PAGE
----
This example shows how to use the V4L2 Video Capture and the SDL Video Display blocks from the Raspberry Pi® block library to implement an image inversion algorithm with a Simulink® model, and to run the model on Raspberry Pi hardware.
Black and white image inversion refers to an image processing technique where light areas are mapped to dark, and dark areas are mapped to light. In other words, after image inversion black becomes white and white becomes black. An inverted black and white image can be thought of as a digital negative of the original image.
In this example, the inversion algorithm will be applied to the red (R), green (G) and blue (B) components of an image captured from a USB camera creating a color digital negative effect. The R, G and B components of the image are represented as uint8 values. That is, the range of the values that any of the color components can take is from 0 to 255. Assuming that the intensity value at position of the image is , the inversion mapping is defined by .
We recommend completing Getting Started with Raspberry Pi® Hardware example.
To run this example you will need the following hardware:
(Optional) To display the output video on an external monitor you will need the following:
HDMI or composite television, or a monitor with DVI or HDMI input, and appropriate cables
USB mouse and keyboard
In this task, you will connect a USB camera or a Raspberry Pi camera module to your Raspberry Pi hardware and check if the camera was detected properly by the Linux kernel.
1. If you have a USB camera:
Connect the USB camera to one of the USB ports on your Raspberry Pi board. Note that some cameras may draw too much power and may require a powered USB hub for proper operation.
If you have a Raspberry Pi camera module:
Connect the camera module to the Raspberry Pi board using a CSI cable by following the manufacturer's instructions.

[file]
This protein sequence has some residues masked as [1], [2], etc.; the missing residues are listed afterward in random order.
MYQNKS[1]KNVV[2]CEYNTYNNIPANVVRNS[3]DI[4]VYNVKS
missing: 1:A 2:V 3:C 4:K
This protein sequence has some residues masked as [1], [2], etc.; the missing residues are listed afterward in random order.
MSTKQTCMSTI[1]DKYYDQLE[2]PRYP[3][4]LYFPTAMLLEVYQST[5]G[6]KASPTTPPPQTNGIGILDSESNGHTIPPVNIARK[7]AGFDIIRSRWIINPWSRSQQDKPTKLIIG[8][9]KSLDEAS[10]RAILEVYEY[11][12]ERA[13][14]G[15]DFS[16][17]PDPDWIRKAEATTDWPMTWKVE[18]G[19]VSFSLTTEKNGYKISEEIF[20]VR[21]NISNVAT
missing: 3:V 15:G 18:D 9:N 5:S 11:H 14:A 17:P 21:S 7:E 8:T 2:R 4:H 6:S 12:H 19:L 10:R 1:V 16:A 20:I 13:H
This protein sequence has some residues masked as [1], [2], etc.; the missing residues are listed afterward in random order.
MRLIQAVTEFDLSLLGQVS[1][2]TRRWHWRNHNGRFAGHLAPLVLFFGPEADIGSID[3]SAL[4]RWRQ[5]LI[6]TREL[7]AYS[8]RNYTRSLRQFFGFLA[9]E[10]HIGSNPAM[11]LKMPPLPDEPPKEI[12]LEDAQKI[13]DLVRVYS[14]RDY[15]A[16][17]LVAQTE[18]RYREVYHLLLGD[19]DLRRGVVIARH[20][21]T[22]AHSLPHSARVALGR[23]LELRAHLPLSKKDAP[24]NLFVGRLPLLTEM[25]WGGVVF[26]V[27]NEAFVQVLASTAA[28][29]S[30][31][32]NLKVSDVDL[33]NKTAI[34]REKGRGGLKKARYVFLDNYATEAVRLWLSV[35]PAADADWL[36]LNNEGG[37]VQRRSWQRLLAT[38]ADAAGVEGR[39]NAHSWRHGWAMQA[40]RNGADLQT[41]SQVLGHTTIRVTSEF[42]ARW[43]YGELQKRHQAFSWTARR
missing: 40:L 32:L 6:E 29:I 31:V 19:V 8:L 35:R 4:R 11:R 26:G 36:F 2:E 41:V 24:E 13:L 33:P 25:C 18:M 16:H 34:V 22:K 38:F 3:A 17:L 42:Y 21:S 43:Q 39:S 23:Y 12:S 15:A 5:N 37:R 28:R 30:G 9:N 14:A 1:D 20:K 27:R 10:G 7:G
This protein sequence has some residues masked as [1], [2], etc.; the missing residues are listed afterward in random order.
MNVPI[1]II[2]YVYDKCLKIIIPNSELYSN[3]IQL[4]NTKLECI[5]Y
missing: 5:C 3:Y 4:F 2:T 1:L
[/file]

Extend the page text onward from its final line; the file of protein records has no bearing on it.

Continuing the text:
Activate the Raspberry Pi camera module V4L2 kernel driver by executing the following commands on the MATLAB prompt:
r = raspberrypi; system(r,'/sbin/modprobe bcm2835_v4l2')
2. Check if the camera is recognized by the Linux kernel by executing the following command on the MATLAB prompt:
system(r,'ls -al /dev/video*')
Typical output will be:
crw-rw---T+ 1 root video 81, 0 Dec 16 14:43 /dev/video0
Make sure that the video device file name displayed above matches to the 'Device name' parameter specified on the V4L2 Video Capture block mask. In this example, the 'Device name' should be set to '/dev/video0'.
When you run the image inversion model in External mode, the image is captured from the USB camera connected to the Raspberry Pi hardware and the results of the image inversion is sent back to the host computer to be displayed by the on SDL Video Display block.
1. Open the Image Inversion model.
2. Select Tools > Run on Target Hardware > Options.... Review the parameters on the page that opens and make sure that the connection parameters for your Raspberry Pi board are correct.
3. In the model, change the Simulation mode on the toolbar to External.
4. In the model, click the Run button on the toolbar to run the model on Raspberry Pi hardware.
5. Observe the display of inverted images on the host computer.
6. While the model is running, double click on the Constant block and change the Constant value from 255 to 120, for example. Observe the resulting image effect.
7. Press the Stop button on the model to stop model execution.
In this task, you will connect a monitor to Raspberry Pi hardware. The video captured from the USB camera will be inverted by the model running on Raspberry Pi hardware and displayed on the monitor connected to Raspberry Pi hardware.
1. Using appropriate cables, connect a monitor or television to the Raspberry Pi hardware. The monitor, once connected, will display the Linux desktop.
2. Connect a USB mouse and a keyboard to the Raspberry Pi hardware's USB ports. Once connected, login to Linux desktop as you would to any Linux® computer.
3. Open the Image Inversion model.
4. Select Tools > Run on Target Hardware > Options.... Review the parameters on the page that opens and make sure that the connection parameters for your Raspberry Pi board are correct.
5. In the model, click the Deploy To Hardware button on the toolbar to run the model on the Raspberry Pi hardware. On the monitor connected to Raspberry Pi hardware, you will see a window displaying inverted images.
6. Stop the model running on the Raspberry Pi hardware by executing the following on the MATLAB® command line
Change the model to use a different constant value for each color component. Then, independently change the value of each of the constants to get a wider range of imaging effects.
This example showed a Simulink model implementing an image inversion algorithm. V4L2 Video Capture and the SDL Video Display blocks from the Raspberry Pi library were used to capture and display video data. The example showed how the model may be run in External mode, and as a standalone application on Raspberry Pi hardware.